In vision, colour constancy allows the evaluation of the colour of objects independent of the spectral composition of a light source. In the auditory system, comparable mechanisms have been described that allows the evaluation of the spectral shape of sounds independent of the spectral composition of ambient background sounds. For echolocating bats, the evaluation of spectral shape is vitally important both for the analysis of external sounds and the analysis of the echoes of self-generated sonar emissions. Here, we investigated how the echolocating bat Phyllostomus discolor evaluates the spectral shape of transient sounds both in passive hearing and in echolocation as a specialized mode of active hearing. Bats were trained to classify transients of different spectral shape as low- or highpass. We then assessed how the spectral shape of an ambient background noise influenced the spontaneous classification of the transients. In the passive-hearing condition, the bats spontaneously changed their classification boundary depending on the spectral shape of the background. In the echo-acoustic condition, the classification boundary did not change although the background-and spectral-shape manipulations were identical in the two conditions. These data show that auditory processing differs between passive and active hearing:echolocation represents an independent mode of active hearing with its own rules of auditory spectral analysis.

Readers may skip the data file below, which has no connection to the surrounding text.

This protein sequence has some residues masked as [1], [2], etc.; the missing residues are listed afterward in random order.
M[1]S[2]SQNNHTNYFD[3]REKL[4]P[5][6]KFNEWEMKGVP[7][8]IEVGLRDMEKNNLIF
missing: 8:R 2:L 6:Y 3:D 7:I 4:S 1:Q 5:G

The colour constancy of the visual system is a well-known perceptual phenomenon that enables the constant perception of an object's colour despite changes in the spectral composition of the light illuminating the object(Smithson, 2005). Humans perceive the colour of a white object still as white and the colour of a red object still as red, independent of illumination by yellowish candle light or greenish neon light.